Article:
In what appears to be a big blow for Delhi Chief Minister Arvind Kejriwal, the Delhi High Court ruled on Thursday that the Aam Aadmi Party (AAP) leader and his Council of Ministers could not take policy decisions without consulting the Delhi Lieutenant Governor (L-G) on these policies.
The Delhi government had challenged in the high court over the power the L-G — and by extension the Central government — had in its functioning, following several of its proposed legal changes facing obstruction either at the L-G's or the President's level. Reacting to the Delhi HC decision, Kejriwal said he and the Delhi government would appeal against the verdict in the Supreme Court.
However, L-G Najeeb Jung chose to play down the verdict later in the day, saying it was nobody's victory, but just the validity of the Constitution. "Of course we report to the Central government, but its wrong to say we work against Delhi government," he said, adding: "We did not go to court, they [the Delhi government] went. We just read out the Constitution in court."
Kejriwal has been in a protracted struggle with Jung, who is a representative of the Central government. And because the BJP-led NDA coalition is in power at the Centre, Kejriwal has often blamed the Central government and Prime Minister Narendra Modi for policy stagnation in the National Capital Territory of Delhi.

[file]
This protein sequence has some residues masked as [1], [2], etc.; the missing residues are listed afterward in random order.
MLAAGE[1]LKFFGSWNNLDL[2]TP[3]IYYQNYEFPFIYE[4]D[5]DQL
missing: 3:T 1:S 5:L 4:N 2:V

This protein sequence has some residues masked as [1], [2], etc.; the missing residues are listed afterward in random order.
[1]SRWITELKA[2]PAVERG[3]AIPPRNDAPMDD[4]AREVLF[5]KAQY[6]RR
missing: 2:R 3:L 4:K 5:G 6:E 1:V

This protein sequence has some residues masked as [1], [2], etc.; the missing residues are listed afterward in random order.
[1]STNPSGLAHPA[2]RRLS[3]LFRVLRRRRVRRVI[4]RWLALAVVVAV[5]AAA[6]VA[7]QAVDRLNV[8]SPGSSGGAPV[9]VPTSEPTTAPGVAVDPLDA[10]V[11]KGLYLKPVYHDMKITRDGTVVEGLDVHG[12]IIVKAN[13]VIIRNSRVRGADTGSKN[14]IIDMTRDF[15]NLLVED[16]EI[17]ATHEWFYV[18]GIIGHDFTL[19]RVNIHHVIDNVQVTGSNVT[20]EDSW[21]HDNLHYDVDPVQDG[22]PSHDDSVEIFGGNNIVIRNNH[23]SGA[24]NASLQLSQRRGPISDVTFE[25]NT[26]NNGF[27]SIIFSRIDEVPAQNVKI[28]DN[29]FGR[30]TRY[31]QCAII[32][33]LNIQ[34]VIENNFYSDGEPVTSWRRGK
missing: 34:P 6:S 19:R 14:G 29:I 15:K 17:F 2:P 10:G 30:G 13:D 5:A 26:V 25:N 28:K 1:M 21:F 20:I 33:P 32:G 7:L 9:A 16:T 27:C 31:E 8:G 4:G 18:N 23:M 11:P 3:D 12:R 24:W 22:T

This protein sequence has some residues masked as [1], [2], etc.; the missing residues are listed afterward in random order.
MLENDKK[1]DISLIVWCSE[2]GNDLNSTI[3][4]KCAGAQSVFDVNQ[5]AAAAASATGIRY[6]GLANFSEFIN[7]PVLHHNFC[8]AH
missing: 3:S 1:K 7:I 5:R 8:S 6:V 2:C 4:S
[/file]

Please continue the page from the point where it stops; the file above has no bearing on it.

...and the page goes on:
The standoff between Kejriwal and the Modi government has been mostly one-sided. While Modi and the BJP have been mostly silent on Kejriwal, the AAP convenor has been openly vocal about the prime minister and the Union government. He has even gone on to say that Modi was planning to have him killed.
A number of AAP MLAs being arrested on various charges — from molestation to desecration of holy text — has not helped matters, with Kejriwal seeing them as efforts to weaken his hold on the Delhi Assembly, where the party occupies 67 of the 70 seats, the remaining three belonging to the BJP.
What exacerbated matters was a raid at the Chief Minister's Office (CMO) in Delhi by the Central Bureau of Investigation last year. Although a court subsequently admonished the CBI for the manner in which the raid was carried out, the probe agency seemed vindicated when it used evidence gathered during that raid to arrest a top CMO official on corruption charges.